Cancer-Risk, Hotdogs of Doom...

This is fitting. Amidst the Maple Leaf deli meat killing spree The Cancer Project has released a TV commercial attacking hotdogs as a cancer-risk. See for yourself:

 

Finally, a gutsy ad! Hotdogs are not your friend. In fact, Dr. Fuhrman considers processed meats one of the WORST meat options—along with red meat. Dr. Neal Barnard, president of the PCRM and head of The Cancer Project, defends the commercial. Via CBS News:

Check the label of a name-brand hot dog, and chances are fat provides around 80 percent of total calories, more than double what's often advised. What's more, saturated fat and trans fat - the fats most strongly linked with artery-clogging - are common ingredients, in some cases providing at least half the fat content.

The hot dog council called the new ad an alarmist scare tactic, but the promoters, a group called The Cancer Project, defend their campaign.

Dr. Neal Barnard, president of the Physicians Committee for Responsible Medicine, called the ad "a way to raise appropriate concern about a deadly concern." Barnard also heads The Cancer Project, an offshoot of his anti-meat advocacy group.

Hot dogs may be considered as American as apple pie, but Barnard said it's time to change that tradition.

"Children are born with no traditions whatsoever," he said. "You or I might think a hot dog, that just goes with baseball ... We can always change our traditions to be healthful."

The new ad is based on an analysis of five studies in adults by scientists working with cancer research groups not affiliated with Barnard's.

Their report last November said eating 50 grams a day of processed meats for several years increases colorectal cancer risk by 21 percent. That equals about one hot dog a day or two deli slices of bologna or five slices of bacon.

There’s a hotdog council! I’d love to see their cholesterol numbers. Now, despite the wiener consortiums self-preservation exclamations, processed meats DON’T support health and DO increase cancer-risk, but don’t take my word for it. Remember this post: News from The Cancer Project.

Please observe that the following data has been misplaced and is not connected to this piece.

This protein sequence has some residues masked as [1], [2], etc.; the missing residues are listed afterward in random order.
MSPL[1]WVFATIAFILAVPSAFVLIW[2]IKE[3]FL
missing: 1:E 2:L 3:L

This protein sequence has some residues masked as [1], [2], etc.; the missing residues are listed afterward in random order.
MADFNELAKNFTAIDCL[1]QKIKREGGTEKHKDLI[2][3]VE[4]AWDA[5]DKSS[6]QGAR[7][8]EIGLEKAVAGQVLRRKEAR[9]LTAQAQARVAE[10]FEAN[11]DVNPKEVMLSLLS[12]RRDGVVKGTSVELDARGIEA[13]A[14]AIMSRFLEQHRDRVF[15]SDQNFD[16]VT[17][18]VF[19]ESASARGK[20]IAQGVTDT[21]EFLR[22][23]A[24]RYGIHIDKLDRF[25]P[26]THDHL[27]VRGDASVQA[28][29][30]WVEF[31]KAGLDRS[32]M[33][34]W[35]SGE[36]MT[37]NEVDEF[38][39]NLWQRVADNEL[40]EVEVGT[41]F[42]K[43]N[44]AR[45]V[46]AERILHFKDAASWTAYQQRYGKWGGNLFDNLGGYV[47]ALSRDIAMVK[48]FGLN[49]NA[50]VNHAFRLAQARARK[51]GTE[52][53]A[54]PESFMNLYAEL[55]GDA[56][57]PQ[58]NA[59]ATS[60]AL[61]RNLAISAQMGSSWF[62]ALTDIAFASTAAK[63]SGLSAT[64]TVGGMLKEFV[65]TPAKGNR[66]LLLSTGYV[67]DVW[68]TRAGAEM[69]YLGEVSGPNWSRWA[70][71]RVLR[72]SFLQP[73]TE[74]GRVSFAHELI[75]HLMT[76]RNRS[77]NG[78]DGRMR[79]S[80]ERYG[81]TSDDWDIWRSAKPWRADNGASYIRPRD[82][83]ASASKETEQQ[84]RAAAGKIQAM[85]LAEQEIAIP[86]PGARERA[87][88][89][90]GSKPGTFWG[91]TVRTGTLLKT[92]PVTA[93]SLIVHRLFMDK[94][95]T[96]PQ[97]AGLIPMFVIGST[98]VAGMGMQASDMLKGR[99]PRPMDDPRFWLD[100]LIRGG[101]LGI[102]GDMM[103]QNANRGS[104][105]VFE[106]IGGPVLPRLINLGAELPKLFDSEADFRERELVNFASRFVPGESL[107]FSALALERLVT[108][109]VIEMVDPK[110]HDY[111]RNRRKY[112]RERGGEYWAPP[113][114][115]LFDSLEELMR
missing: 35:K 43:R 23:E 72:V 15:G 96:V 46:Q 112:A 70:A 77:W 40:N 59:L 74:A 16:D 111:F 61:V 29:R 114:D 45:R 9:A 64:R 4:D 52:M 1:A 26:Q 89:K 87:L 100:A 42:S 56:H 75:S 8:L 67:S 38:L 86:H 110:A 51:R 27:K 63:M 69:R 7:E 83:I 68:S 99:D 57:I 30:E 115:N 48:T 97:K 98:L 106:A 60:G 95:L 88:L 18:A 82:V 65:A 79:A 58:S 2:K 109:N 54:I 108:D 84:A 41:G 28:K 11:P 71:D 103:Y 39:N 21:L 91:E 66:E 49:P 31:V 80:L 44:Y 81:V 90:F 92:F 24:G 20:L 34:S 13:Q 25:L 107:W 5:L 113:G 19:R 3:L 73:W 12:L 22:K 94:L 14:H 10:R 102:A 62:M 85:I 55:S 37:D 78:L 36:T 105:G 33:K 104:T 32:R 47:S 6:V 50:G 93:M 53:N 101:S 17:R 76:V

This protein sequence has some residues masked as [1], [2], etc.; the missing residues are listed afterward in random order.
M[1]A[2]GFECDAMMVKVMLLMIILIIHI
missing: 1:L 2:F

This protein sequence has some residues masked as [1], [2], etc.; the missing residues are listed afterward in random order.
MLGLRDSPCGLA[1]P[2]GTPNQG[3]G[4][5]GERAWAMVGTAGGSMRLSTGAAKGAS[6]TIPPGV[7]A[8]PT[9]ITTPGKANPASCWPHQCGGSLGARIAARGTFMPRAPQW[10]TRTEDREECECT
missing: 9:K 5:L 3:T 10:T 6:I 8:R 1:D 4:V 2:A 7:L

Stop Obesity, Eat Mushrooms!

Well, unless you like beef raised on potato chips, you might want to consider this report. New research in Appetite—cool name for a journal—claims mushrooms can help combat obesity; as a substitute for beef. Stephen Daniells of AP-FoodTechnology explains:

The researchers recruited 54 men and women to take part in the study and randomly assigned them to receive either beef or mushroom lunch entrées over four days – lasagna, napoleon, sloppy Joe and chili. Subjects then switched entrées to consume the other ingredient (mushroom or beef) the following week in order to act as their own controls.

The energy content of meat and mushroom lunches was 783 kcal and 339 kcal, respectively, while the portion size was held constant.

Lead researcher Lawrence Cheskin from John Hopkins Weight Management Center and co-workers report that total daily energy and fat intakes were significantly lower in the mushroom condition than the meat, while the subjects did not rate the palatability of the foods differently. Also ratings of appetite, satiation and satiety did not differ between the groups.

“We found that overtly substituting ground white button mushrooms for lean ground beef in a single meal for four consecutive days significantly reduced daily energy and fat intake, while maintaining ratings of palatability, appetite, satiation and satiety,” wrote the researchers.

“The method of substituting one food for another within familiar recipes may be more appealing to many prospective dieters than making more dramatic or restrictive changes in dietary behaviour.

Mushrooms are freaking incredible! Dr. Fuhrman also insists they are a great substitute for meat and you should eat them everyday. The problem is, too many Americans HATE mushrooms—sad, because mushrooms are also potent cancer-fighters.

Oh, and shrooms might save us from climate change too!
 

Cancer, No One "Gets" It

A new survey has determined that people in rich countries and people living in poorer countries don’t really understand cancer. Robert Evans of Reuters reports:

The report, based on a survey sponsored by the International Union against Cancer (UICC) of nearly 30,000 people in 29 countries, was released at the start of a four-day World Cancer Congress in Geneva.

UICC President-elect David Hill of Australia said the survey showed there was a global need for "education programmes to encourage and support behavior change".

In high-income countries like Australia, Britain, Canada, Greece, Spain and the United States, the survey found, refusal to recognize that alcohol consumption increases the cancer risk ran at 42 percent of the population.